The Anti-Racism Education Affluent White Students Need

Learning how to think and talk about structural injustice.

Photo of a student at a desk, looking at a laptop showing an image of Dr. Martin Luther King Jr. delivering his "I Have a Dream" speech
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The evidence was right there in front of me, in my student’s essay, which argued I shouldn’t have made his class read the Rev. Martin Luther King’s “I Have a Dream” speech.

All the injustices King outlined and the progress he demanded, my student wrote, had no relevance to kids like him, kids who attend largely white, affluent suburban schools. But after I picked my jaw up off the floor, I realized this student was doing exactly what I’d asked him to: using persuasive writing to advocate for his beliefs.

That this was apparently his belief cast an uncomfortable spotlight on my own shortcomings as a teacher, and on the failures of the school as a whole. Despite consistently achieving high student test scores and strong college admissions, our school was failing to equip its white students with vital knowledge and understanding.

The signs were everywhere. The white student in my class who complained, “Oh, no, not another book about poor Black people in the South.” The way many white students considered an incident of racist graffiti the work of one maladjusted individual and took offense when classmates of color argued it was part of a larger pattern of discrimination. If you’re white, living in a mostly white neighborhood, being taught exclusively by white teachers, it’s easy to think racism doesn’t exist, or you don’t play a part in it.

Many anti-racism initiatives focus narrowly on the experiences of students of color. That’s not enough. As a veteran African American educator at an elite private school once told me, “People of color are not the ones who need this — the 70% of the kids here who are white, they’re the ones who need to understand racism and start making changes.”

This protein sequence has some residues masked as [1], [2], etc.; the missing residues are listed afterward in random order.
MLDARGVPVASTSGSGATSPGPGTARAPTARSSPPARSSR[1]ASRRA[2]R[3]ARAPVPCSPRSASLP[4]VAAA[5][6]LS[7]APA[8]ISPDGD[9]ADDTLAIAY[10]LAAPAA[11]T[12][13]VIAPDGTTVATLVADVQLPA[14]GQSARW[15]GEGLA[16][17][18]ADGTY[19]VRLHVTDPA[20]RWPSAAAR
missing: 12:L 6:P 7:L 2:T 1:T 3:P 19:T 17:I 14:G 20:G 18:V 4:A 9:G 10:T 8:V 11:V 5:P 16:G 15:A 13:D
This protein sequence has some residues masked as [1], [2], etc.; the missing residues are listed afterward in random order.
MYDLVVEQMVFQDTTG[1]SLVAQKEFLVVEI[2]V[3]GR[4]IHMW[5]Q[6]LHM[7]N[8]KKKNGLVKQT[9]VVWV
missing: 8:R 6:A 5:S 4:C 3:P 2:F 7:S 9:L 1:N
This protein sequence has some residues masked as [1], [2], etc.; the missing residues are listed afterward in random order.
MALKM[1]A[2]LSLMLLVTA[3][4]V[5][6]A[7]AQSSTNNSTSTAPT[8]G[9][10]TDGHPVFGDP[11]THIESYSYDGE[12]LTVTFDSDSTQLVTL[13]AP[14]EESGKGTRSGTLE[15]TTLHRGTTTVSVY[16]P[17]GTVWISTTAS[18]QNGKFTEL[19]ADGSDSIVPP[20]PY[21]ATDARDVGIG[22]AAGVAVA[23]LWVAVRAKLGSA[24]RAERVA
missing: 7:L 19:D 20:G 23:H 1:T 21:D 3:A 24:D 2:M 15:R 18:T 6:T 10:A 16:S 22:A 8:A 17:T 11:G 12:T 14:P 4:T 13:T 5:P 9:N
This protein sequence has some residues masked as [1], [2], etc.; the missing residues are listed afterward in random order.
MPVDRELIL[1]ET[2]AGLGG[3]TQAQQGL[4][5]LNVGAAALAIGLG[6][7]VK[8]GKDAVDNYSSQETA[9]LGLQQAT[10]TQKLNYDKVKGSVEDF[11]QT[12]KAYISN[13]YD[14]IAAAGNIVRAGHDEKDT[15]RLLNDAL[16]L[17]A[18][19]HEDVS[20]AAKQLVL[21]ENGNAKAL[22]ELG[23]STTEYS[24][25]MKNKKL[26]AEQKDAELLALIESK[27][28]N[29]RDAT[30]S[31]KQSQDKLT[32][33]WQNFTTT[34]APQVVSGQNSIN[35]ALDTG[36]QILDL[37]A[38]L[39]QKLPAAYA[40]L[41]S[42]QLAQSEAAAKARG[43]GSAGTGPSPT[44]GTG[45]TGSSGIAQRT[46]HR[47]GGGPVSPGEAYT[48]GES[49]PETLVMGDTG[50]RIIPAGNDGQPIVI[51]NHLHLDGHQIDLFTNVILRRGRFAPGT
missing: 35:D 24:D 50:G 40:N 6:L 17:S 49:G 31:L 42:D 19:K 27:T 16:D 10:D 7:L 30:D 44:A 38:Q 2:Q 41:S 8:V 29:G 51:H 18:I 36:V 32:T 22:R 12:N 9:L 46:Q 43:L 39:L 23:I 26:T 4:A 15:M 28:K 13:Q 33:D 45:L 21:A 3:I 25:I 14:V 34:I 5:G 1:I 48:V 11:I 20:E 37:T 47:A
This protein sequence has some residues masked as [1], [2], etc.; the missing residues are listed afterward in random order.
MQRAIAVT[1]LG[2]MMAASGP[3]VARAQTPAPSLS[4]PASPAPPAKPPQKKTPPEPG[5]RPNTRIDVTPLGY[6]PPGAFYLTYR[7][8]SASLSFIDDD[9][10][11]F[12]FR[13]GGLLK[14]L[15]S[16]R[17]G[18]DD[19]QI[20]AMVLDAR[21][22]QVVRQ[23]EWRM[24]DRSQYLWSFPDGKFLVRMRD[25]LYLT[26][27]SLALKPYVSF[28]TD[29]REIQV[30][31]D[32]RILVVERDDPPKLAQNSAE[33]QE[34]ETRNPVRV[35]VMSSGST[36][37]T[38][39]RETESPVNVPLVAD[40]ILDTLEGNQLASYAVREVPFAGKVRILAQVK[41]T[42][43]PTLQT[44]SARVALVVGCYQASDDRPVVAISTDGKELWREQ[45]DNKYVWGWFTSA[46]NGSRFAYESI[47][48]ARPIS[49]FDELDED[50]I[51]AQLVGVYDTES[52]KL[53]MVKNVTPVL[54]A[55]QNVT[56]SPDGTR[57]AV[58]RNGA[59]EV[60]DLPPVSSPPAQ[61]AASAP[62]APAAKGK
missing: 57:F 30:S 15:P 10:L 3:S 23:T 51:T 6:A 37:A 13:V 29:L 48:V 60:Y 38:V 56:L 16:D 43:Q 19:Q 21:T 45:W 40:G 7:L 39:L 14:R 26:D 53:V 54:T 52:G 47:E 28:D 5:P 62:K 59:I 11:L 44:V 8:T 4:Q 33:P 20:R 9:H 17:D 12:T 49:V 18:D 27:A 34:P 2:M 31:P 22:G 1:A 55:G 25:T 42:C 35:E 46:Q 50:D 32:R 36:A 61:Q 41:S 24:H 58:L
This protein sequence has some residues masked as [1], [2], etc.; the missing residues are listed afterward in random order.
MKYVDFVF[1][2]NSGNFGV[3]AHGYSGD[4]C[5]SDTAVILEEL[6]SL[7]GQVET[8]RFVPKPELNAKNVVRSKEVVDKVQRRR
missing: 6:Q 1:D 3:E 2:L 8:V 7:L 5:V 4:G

Schools like mine need to take up this task. Our white students grow up to wield disproportionate power and influence. Along the way, too many are failing to develop empathy and broader perspectives, and failing to critically examine structural injustice — including the role that well-off white folks like me play in benefiting from and perpetuating racism. Without such skills, our students may become leaders who dismiss protesters as “thugs,” or who worry more about the damage to a corporate bank building than the damage being done to Black men’s and women’s lives.

Teaching anti-racism skills begins with teaching affluent white kids — and, if you’re white, learning yourself — how to effectively talk about race. Most whites (myself included) never had to talk about race. Not only do we need to learn how to do it, but when we teach it we need to proceed slowly. Some anti-racism educators criticize this “ease into the pool” approach, but it often makes sense. No state test is pressuring affluent white students to work through their discomfort, and overcautious school administrators might quickly shut down “tough love” approaches.

Once white students get more comfortable being uncomfortable, reading narratives by people of color can help them learn that some things they consider universal or “normal” are specific only to the white experience. They can learn about oppression they might not have been aware of, and the history of pride and resistance in the midst of this oppression.